The ruined and decimated new country experienced famine in 1973-74, followed by martial law, successive military coups and political assassinations that began in 1975.  In 1982 the power of the country was taken over by dictator General Ershad who ruled until 1990. That year the military dictator was forced to resign by an unprecedented popular movement.

Democracy was re-established and the economy ticked along at a 4.5% growth rate at the beginning and eventually rose above 6 % in late 90s. During the last 25 years Awami League and BNP formed Government several times by winning the parliamentary elections, which are held after every 5 years. At present, Sheikh Hasina, the eldest daughter of Bangabandhu Sheikh Mujibur Rahman is serving her third term as Prime Minister after her party Awami League had won the last general elections held on 5 January, 2014. 




Most of the areas of Bangladesh lies within the broad delta formed by the Ganges and Brahmaputra rivers. Lands are exceedingly flat, low-lying, and subject to annual flooding. Much fertile, alluvial soil is deposited by the floodwaters. The only significant area of hilly terrain, constituting less than one-tenth of the nation's territory, is the Chittagong Hill Tracts in the narrow southeastern panhandle of the country. There, on the border with Burma, is Mowdok Mual (1003 m/3292 ft), the country's highest peak. Small, scattered hills lie along or near the eastern and northern borders with India. The eroded remnants of two old alluvial terraces-the Madhupur Tract, in the north central part of the country, and The Barind, straddling the northwestern boundary with India- attain elevations of about 30 m (about 100 ft). The soil here is much less fertile than the annually replenished alluvium of the surrounding floodplain.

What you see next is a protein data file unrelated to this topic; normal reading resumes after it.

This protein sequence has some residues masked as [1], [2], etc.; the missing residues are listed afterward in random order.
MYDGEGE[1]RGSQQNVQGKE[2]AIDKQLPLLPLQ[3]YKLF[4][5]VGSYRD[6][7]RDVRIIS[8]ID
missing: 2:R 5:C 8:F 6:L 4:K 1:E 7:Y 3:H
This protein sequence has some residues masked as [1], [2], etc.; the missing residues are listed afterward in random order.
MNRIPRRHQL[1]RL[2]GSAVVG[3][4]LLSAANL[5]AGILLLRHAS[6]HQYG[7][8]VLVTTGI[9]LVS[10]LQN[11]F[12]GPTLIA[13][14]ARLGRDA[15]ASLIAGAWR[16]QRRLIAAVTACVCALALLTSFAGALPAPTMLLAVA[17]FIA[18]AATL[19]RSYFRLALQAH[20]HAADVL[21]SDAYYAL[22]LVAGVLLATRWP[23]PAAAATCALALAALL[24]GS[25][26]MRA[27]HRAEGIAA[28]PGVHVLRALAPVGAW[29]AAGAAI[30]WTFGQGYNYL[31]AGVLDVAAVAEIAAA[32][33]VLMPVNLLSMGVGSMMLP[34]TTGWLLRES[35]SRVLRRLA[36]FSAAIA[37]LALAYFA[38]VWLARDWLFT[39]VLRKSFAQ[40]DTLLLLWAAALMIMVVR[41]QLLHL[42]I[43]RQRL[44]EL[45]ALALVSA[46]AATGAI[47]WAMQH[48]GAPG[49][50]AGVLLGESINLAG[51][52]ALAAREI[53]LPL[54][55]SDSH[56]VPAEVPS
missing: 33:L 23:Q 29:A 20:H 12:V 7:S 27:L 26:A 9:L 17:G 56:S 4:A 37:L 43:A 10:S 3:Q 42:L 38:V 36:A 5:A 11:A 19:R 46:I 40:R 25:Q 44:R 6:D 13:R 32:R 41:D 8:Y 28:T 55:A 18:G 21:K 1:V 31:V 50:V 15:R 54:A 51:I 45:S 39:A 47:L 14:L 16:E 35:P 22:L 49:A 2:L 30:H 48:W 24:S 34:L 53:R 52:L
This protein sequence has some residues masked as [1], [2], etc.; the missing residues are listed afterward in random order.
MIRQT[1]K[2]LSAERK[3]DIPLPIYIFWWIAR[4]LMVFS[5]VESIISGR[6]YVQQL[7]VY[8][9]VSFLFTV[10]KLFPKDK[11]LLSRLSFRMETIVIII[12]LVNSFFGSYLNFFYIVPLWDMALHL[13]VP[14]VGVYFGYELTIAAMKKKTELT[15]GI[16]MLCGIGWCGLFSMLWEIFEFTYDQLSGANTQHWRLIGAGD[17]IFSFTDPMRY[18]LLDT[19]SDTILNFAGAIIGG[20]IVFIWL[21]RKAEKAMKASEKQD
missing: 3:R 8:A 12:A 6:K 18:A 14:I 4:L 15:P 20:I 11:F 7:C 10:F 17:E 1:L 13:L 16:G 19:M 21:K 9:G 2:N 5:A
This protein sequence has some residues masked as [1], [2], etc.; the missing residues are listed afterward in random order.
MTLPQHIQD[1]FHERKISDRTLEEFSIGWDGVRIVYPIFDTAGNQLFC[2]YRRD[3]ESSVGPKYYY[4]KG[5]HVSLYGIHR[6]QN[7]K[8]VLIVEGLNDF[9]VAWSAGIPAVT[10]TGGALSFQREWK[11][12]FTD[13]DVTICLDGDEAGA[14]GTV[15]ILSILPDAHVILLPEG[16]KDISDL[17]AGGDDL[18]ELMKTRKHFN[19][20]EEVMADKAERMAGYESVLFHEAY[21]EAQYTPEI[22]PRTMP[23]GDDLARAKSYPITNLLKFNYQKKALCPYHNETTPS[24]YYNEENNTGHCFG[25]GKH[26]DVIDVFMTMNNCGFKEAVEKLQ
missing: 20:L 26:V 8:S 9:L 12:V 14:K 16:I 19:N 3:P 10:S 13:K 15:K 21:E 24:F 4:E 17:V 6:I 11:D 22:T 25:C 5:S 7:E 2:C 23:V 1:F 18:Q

Total area: 144,000 square kilometers;

Land area: 133,910 square kilometers;

Land boundaries: 4,246 km total; 193 km with Myanmar,  4,053 km with India, Coastline: 580 km.


Land distribution:

arable land 67%

forest and woodland 16%

permanent crops 2%

meadows and pastures 4%

others 11%

Rivers and Lakes

Bangladesh is a land of  rivers that crisscrossed throughout the mostly flat territories of the country. They include hundreds of brooks and a good number of big ones. The Ganges (Ganga) is known as the Padma below the point where it is joined by the Jamuna River, the name given to the lowermost portion of the main channel of the Brahmaputra. The combined stream is then called the Meghna below its confluence with a much smaller tributary of the same name. In the dry season the numerous deltaic distributaries that lace the terrain may be several kilometers wide as they near the Bay of Bengal, whereas at the height of the summer monsoon season they coalesce into an extremely broad expanse of silt-laden water. In much of the delta, therefore, homes must be constructed on earthen platforms or embankments high enough to remain above the level of all but the highest floods. In non-monsoon months the exposed ground is pocked with water-filled borrow pits, or tanks, from which the mud for the embankments was excavated. Throughout the country there are bils, haors and lakes that meet the need of drinking, bathing and irrigating water.


Traditionally Bangladeshis subdivide the year into six seasons: Grismo (summer), Barsha (rainy), Sharat (autumn), Hemanto (cool), Sheet (winter), and Bashonto (spring). For practical purposes, however, three seasons are distinguishable: summer , rainy, and winter.